I’m on holiday as from Thursday it will be interesting to see if the snow that has fallen is noticeable over the Alps from 30,000 ft on the way south, more likely it will be solid cloud raining cats and dogs.

    • So why is this only happening in Europe,and not also in the United States and Canada,i thought Canada would get hit first if there are signs of an ice age,and the Northern and Eastern Tiers of the US.

      • Steve – If you have been following the news, there has been occurrences recently in Canada. For example mid-July snow in Quebec. Record low temperatures in the maritime provinces. etc. Go back through previous posts on

  2. Assuming that we are now in the transition from the warm Holocene interglacial to the next era of glacial advance, the next ice age, mini- or major, it is plausible to assume that we will need all the energy we can get from all sources including solar – wind – nuclear – to sustain an industrial / technological economy for the next few thousands or tens of thousands of years, since our supply of oil and gas is probably not enough to sustain current product for more than another 30-40 years according to British Petroleum.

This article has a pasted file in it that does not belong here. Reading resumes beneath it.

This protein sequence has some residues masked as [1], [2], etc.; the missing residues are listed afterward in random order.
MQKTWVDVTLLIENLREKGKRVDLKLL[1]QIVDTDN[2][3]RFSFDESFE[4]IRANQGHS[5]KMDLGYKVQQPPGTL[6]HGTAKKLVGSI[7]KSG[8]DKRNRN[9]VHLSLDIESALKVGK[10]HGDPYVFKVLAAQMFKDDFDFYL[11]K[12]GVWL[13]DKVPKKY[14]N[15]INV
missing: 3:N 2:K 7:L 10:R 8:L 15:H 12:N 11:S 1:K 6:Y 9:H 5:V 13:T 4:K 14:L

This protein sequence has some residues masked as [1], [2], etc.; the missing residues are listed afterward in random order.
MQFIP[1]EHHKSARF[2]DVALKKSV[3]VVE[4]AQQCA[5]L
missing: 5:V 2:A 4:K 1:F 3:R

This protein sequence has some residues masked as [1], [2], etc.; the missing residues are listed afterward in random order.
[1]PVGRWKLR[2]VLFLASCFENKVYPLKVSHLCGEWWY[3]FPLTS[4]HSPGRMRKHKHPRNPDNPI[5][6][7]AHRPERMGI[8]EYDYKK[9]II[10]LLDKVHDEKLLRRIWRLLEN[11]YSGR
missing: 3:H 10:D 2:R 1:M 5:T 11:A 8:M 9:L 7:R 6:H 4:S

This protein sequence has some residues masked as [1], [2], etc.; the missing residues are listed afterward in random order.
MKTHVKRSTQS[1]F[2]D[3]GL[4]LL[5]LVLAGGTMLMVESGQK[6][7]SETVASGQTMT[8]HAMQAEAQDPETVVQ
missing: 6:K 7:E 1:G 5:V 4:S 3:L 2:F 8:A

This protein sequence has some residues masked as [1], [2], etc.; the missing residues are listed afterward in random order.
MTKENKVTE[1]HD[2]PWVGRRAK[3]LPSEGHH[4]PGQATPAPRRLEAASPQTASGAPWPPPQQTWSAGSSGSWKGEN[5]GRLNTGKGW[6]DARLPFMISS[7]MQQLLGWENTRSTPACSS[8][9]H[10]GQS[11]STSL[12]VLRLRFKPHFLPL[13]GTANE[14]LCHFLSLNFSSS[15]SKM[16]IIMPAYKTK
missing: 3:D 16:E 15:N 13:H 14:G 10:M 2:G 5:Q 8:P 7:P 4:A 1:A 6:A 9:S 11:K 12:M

The last ice age lasted about 75,000 years, and some anthropologists think the sustained severe cold reduced the human population to fewer than 10,000 people.

    If indeed the next little ice age or big ice age is beginning, massive areas of land will become too cold for agriculture – like Russia, Ukraine, Canada – we can expect social, political, demographic disruptions like nothing experienced in all of human history before now.